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What does certified vegan mean?

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The world is becoming increasingly more vegan – and with good reason. As concerns about the climate crisis become ever more alarming, there’s never been a better time to get on board and join the vegan revolution. Increased awareness of animal cruelty, health and environmental benefit is driving the trend for veganism and vegan products. Going forward, 92% of retailers expect sales in responsible and sustainable products to increase over the next five years. If a product is certified as vegan, it should mean that no element of that product is derived from animals in any way and that it has not been tested on animals.

You can’t really go anywhere now without seeing vegan products heavily marketed. And it’s easier than ever to omit animal products from not only your diet, but your beauty products – and now your labels too! There are vegan options everywhere with all the big players like McDonalds, Burger King, Morrisons and Tesco offering a plethora of choice for vegans. Harrods, Superdrug and Volkswagen UK are amongst the big names who took part in the Veganuary ‘workplace challenge’ for the first time this year.

With more than 65,000 products registered with the Vegan Society, among which 30,000 are cosmetic products now certified by the Vegan Society, there’s a wide variety of treats arriving on supermarket shelves and menus all over the UK. Perhaps the most anticipated launches are to be found in the cheese aisle. So many people like veganism as an idea, but just can’t live without their precious cheese! And let’s face it, until now, vegan cheese has been a poor replacement taste wise! But with companies investing thousands in improving their vegan products – there are now a number of very likeable alternatives! A vegan Babybel, made from coconut oil and starch and wrapped in green rather than the brand’s trademark red wax, has made its debut. There’s also an almond- and oat-based Philadelphia spread.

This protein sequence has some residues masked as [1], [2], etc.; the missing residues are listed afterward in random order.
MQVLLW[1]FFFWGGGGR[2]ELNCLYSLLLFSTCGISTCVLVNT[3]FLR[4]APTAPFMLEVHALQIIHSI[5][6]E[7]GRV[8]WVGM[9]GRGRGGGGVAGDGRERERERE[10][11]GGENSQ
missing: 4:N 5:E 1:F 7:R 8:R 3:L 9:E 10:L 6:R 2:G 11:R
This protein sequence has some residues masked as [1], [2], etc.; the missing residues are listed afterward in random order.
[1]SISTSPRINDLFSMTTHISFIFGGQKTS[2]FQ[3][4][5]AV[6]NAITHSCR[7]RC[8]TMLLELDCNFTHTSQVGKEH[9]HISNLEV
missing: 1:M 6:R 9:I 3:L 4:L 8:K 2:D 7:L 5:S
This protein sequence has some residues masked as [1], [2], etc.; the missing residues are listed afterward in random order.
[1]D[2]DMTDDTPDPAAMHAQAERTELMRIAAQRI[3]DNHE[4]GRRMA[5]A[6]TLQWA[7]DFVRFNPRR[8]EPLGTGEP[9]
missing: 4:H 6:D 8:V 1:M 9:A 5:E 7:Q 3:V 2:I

42 companies in the UK signed up to the workplace challenge in 2022, including Marks & Spencer, the professional services firms PwC and EY, and the insurer Hastings Direct.

Cian O’Brien is the director of Volkswagen Commercial Vehicles UK. He stated that the company was focused on becoming more sustainable, and that goes beyond its work on electrification. He said, “Sustainability is broader and the opportunity to make a personal contribution through changing our habits has to be explored.”

Veganuary surpassed a phenomenal 2 million participants in 2022, so clearly demand is high and we’re serving that demand with our new range of vegan labels.

Our new selection of Vegan Certified labels contain:

* No animal origin

* No animal GMO

* Have not been tested on animals

All elements of the labels are now certified. Previously only the label facestock was covered, but the certification on these new products covers the label face, backing paper and adhesive. We also print using vegan inks and, for a more decorative look, vegan foils. Until recently, labelling solutions only considered the facestock to be free of substances derived from animal origin. Animal testing and the use of animal GMO (Genetically Modified Organisms) was not considered, neither was the adhesive or backing liner.

With a new range of fully Certified Vegan labels, you can help strengthen your brand’s sourcing story and also achieve your sustainability commitments.

Our labels are certified by Expertise Vegan Europe (EVE Vegan), an international control and labelling body dedicated to vegan products, vegan farming and vegan services. The materials include general purpose papers as well as more decorative textured papers. There are also different adhesives ranging from standard permanent to high tack for the labelling of moist or rough surfaces.

Give us a call at RGS Labels today if you’d like to discuss your vegan labelling options. We can’t wait to hear from you!

Source: https://worldanimalfoundation.org/advocate/vegetarian-statistics/